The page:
ACLU of Illinois Urges Support for Legislative Ban On Executing the Mentally Retarded
FOR IMMEDIATE RELEASE
CHICAGO, IL — Heralding an important “first step” in establishing fairness and humanity in Illinois’ discredited death penalty system, the American Civil Liberties Union of Illinois today endorsed legislation filed in the state House and Senate to ban the execution of mentally retarded persons.
The legislation, proposed by State Senator John Cullerton (D-Chicago) and Representative Calvin Giles (D-Chicago), calls for the judge in a first degree murder case to hold a hearing when the issue of a defendant’s mental retardation is raised by the State, by the defense or by the court. Such a hearing can be held at any point in the trial process — before, during or after the trial is completed.
If the defendant is found to be mentally retarded by the court, the death penalty cannot be imposed. Senate Bill 1488 was filed on January 26, 2000, the House Bill will be filed today.
“This is an issue of fundamental fairness that deserves support from every person in Illinois,” said ACLU attorney Benjamin Wolf in announcing the organization’s support. “The sad, sordid history of the death penalty system in Illinois shows that it is drastically flawed, with more persons now exonerated than executed.”
“With that record,” he added, “how can we possibly apply the death penalty to persons who might not understand what is happening, might be more likely to be duped by police questioning and might be unable to assist meaningfully in their own defense? The legislature should act quickly to adopt this common sense legislation.”
A national survey conducted nearly two years ago by the Death Penalty Information Center revealed that more than 30 mentally retarded persons already had been executed in the United States.
Included in this tragic group is Girvies Davis, executed by the State of Illinois on May 17, 1995. Mr. Davis was diagnosed as being “borderline mentally retarded.” Most of the others on this shameful list had IQS below 70, and at least one person who has been executed was tested at an IQ level of only 55.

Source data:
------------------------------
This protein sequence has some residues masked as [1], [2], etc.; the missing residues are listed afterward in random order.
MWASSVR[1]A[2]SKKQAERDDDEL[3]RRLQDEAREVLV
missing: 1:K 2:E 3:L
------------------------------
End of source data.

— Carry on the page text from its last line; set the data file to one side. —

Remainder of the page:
In a recent dramatic case in Texas, a former teacher of a death row inmate with an IQ of 54 said that the inmate “could not understand any of the things that I would ask of him. He couldn’t reason logically.”
“Given the necessity for a defendant to be actively, intellectually engaged in their own defense, this is an important first step in creating fairness in the death penalty system of Illinois,” said Wolf.
The proposed ban on executing the mentally retarded is just the latest action aimed at addressing flaws in Illinois’ death penalty system. Indeed, a recent series of stories by the Chicago Tribune concluded that “Capital punishment in Illinois is a system so riddled with faulty evidence, unscrupulous trail tactics and legal incompetence that justice has been forsaken.”
The ACLU joins many religious, legal and mental health organizations in support of the proposed ban on execution of the mentally retarded. Among these organizations is ARC of Illinois, a voluntary association of families of people with mental retardation and service providers.
Twelve states already have adopted bans on executions of the mentally retarded. Such executions are now expressly prohibited by international law. No other democracy has confirmed the execution of an individual who was mentally retarded.
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